6. Phyrexian Metamorph – I’ve been looking at Phyrexian Metamorph for a long time. This card, with alternate art, is what you’ll be getting at the actual Neal Patrick Harris (NPH) Release. At first I wasn’t overly impressed by a CloneClone with a Phyrexian mana symbol, but read it again. He can come in as an ARTIFACT as well. He’s always an artifact in addition to whatever creature type, so he’s helping with your Metalcraft. The versatility that comes from his ability to imitate a creature or an artifact in the world of Mirrodin makes him a pretty incredible addition to any deck.
Add to all that flexibility the chance of putting him into play on the third turn and you’ll find your opponent wondering how to deal with his own bomb. Use him in a Red deck with Priest of Urabrask
Priest of Urabrask and cast him for free. After answering your opponent’s best creature from the early game, bring him back with Noxious Revival to mirror a late-game fatty.
7. Dismember – As I’ve mentioned before, removal is key in a Limited environment and Dismember is about as good as removal can get – especially when you’re playing Blue or Green! For one mana (and four life) you can knock dragons and angels out of the sky. At instant speed you can grind into the ground that monster that your opponent tapped out on the fifth or sixth turn to play.
Because Dismember is an uncommon it will likely be in quite a few decks tomorrow and it seriously ought to be in yours. While there are a few creatures in New Phyrexia that could live through a Dismembering, the times that you’re up against a Chancellor of the Annex
Chancellor of the Annex will easily be offset when you take out the one Phyrexian Obliterator
Phyrexian Obliterator in the entire tournament without dealing it a single point of damage.
The fact that Dismember is going off at instant speed will also prevent someone from using Urabrask the HiddenUrabrask the Hidden or Act of Aggression to hit you with haste before you can respond.
8. Norn’s Annex – When PropagandaPropaganda first made its debut, my playgroup (which at that time still didn’t understand the concept of “the stack”) experienced our first control deck. I craftily traded “terrifying” creatures like Craw Wurm
Craw Wurm (thank God for the introduction of the rarity coloring system) for Counterspells, Boomerangs, and Equilibrium
Equilibrium, then threw in Propaganda and proceeded to make everyone hate me and quit playing for a couple weeks…
Now, this isn’t a course in how to lose friends and alienate people, but we all know that “attack tax” in whatever form is major irritation. Provided your opponent isn’t playing white, Norn’s Annex takes that irritation to a whole new level, making your opponent pay two life for every attacker. The fact that this irritation can begin on turn three makes Norn’s Annex something that you at least won’t want to be passing on to the next guy.
9. Thundering Tanadon – This card has been a favorite of mine since New Phyrexia was first spoiled. He’s straightforward, he’s simple, he’ll be running over whatever flimsy defenses your opponent has set up by the fourth turn and soon be dealing enough damage to make your own sacrifice in playing him pay off.
Five power makes Thundering Tanadon capable of squashing almost everyone in his league, and four toughness makes him immune to most damage based removal, though not, of course, Dismember.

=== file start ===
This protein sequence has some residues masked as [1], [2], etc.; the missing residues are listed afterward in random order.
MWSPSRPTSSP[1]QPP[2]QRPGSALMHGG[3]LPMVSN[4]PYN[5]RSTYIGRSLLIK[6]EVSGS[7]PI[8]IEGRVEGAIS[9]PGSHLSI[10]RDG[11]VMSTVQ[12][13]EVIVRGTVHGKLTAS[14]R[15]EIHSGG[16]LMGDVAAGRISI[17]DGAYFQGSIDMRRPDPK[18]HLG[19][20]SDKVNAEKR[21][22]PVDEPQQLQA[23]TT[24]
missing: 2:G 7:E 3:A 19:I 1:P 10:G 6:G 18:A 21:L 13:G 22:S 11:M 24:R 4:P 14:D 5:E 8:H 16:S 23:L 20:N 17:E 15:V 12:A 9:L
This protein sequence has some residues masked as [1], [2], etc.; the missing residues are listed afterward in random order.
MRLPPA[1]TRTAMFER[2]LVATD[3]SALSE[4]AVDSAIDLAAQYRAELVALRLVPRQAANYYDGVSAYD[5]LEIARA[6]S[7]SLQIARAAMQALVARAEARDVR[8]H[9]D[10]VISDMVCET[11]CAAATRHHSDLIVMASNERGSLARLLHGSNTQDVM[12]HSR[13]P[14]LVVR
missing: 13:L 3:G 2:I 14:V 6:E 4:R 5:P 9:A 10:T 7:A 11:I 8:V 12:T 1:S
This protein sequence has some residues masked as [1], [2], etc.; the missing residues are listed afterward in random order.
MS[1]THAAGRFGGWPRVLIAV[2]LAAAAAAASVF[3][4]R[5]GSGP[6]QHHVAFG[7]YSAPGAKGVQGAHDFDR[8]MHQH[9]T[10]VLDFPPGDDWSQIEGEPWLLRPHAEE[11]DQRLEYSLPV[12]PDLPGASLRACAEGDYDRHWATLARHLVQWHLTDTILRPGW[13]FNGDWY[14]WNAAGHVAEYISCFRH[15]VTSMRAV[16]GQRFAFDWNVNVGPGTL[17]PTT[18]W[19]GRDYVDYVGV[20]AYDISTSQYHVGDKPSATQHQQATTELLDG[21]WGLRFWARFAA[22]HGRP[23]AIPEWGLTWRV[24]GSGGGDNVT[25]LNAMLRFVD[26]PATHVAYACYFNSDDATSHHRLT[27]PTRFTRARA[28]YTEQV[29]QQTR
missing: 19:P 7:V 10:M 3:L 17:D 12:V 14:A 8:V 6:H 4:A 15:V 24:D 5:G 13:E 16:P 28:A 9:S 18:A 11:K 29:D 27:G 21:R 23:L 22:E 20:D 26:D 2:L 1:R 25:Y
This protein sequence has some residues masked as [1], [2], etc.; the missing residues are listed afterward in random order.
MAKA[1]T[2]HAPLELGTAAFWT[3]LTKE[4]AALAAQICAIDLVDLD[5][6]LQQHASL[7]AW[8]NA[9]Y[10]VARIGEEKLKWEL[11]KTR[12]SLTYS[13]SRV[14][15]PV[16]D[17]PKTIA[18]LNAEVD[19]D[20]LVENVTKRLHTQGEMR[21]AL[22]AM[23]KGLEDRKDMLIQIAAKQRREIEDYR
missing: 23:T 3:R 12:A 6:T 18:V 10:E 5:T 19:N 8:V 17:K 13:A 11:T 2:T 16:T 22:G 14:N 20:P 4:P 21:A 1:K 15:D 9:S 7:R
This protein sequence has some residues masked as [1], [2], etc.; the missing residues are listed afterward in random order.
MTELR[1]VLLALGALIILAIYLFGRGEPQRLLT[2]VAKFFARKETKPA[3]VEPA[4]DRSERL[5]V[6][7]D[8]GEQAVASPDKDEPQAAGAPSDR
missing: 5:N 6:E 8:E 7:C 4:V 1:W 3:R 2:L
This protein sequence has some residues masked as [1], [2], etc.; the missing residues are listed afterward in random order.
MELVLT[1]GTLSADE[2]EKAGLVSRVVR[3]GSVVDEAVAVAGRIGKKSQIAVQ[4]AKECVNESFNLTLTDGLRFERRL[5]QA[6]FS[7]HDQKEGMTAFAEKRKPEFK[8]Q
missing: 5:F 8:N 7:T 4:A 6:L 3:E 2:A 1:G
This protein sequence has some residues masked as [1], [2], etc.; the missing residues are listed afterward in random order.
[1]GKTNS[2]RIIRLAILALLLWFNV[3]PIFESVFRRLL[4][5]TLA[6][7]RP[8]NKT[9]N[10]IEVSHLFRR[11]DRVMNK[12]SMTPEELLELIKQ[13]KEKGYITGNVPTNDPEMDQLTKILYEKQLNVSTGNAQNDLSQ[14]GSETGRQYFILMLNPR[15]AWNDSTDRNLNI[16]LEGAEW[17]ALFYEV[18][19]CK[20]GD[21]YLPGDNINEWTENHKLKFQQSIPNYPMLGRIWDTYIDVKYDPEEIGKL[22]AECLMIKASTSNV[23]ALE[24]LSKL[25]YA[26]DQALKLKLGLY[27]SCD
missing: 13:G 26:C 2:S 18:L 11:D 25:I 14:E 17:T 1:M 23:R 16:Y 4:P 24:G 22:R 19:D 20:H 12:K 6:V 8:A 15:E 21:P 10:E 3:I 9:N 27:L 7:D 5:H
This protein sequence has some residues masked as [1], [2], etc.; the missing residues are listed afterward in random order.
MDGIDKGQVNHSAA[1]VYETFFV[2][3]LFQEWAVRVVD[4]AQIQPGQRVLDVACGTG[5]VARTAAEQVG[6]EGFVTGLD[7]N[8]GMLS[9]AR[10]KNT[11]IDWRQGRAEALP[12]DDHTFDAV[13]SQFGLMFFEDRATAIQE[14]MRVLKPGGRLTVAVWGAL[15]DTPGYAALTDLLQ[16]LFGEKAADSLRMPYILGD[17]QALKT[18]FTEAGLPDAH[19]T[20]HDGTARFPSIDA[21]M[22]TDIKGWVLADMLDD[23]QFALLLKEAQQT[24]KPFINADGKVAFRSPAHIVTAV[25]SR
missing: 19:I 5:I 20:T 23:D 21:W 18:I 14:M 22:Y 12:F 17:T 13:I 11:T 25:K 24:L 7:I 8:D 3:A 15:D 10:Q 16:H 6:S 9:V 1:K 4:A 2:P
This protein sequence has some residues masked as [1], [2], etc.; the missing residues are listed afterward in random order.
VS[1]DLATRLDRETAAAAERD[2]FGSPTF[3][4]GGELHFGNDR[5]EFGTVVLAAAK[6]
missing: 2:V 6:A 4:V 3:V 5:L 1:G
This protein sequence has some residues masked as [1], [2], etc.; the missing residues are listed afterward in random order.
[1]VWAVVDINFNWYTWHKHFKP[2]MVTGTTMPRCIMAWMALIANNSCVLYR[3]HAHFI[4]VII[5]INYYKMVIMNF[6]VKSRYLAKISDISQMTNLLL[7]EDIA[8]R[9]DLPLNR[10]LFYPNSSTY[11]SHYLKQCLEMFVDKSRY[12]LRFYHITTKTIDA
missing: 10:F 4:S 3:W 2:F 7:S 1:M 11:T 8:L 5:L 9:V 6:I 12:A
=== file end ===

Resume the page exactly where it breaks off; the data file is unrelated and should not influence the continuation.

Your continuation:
Finally, I love him because he’s a common. Hopefully you’ll be able to get your hands on a couple Tanadons allowing you to have a Bash Brothers thing going on. I also highly recommend intro music for this guy. If you can’t guess what his favorite AC/DC tune is, then you don’t deserve to call yourself a sweatpants-wearing planeswalker.
10. Mental Misstep – Have I saved the best for last? To tell you the truth, I’m not really sure, and really I don’t think anyone else is either. While Mental Misstep is possibly going to make a significant impact on the Standard and Legacy scenes, I don’t know that this card is your best bet for a first pull in the drafts tomorrow.
While a “free” counterspell, especially in a non-Blue deck, is not something to be scoffed at, the limitation placed on its use will make Mental Misstep difficult to effectively employ. Within New Phyrexia there is a very limited number of spells that it can counter.
There is, on the other hand, the delightful possibility, indicated by the flavor text, of using this bad bad even BEFORE your first turn. However, after that initial opportunity goes by, you might be holding onto this card for awhile. Mental Misstep has drawn a LOT of attention and I don’t think you should underestimate it’s impact on the game. So, grab your playset tomorrow if you can, but, speaking personally, I think there are several cards on this list that I would grab in a draft before Mental Misstep.
Hopefully you’ve enjoyed this brief discussion of the joys of Phyrexian mana. Despite the versatility Phyrexia provides there are obviously downsides: You could quickly get yourself into a sticky situation if you get too greedy about playing these cards at the earliest possible moment, but that’s what Phyrexia is all about – using masochism to increase one’s sadism.
Best of luck tomorrow! I’ll leave you with a few cards that didn’t make our list, but deserve your consideration once the Limited festivities are over.
Honorable Mentions: Gitaxian Probe, Rage Extractor, Cathedral Membrane
These are some fine cards that I think would be highly enjoyable in some Constructed situations (though only Gitaxian Probe is likely to see serious Standard play). Rage Extractor has to be mentioned simply because it ensures that in a Phyrexian mana dominated deck your opponent is suffering at least as much as you are when you cast your spells. Cathedral Membrane is similarly situational. I don’t know if anyone would be silly enough to actually through their fatty at it to die, but I can imagine that there would be ways to exploit its “each creature it blocked” ability in casual Legacy play. I suppose if your opponent had it in play it would make a hilarious target for Act of Aggression…
*Moltensteel Dragon was disqualified to heavy participation in yesterday’s post.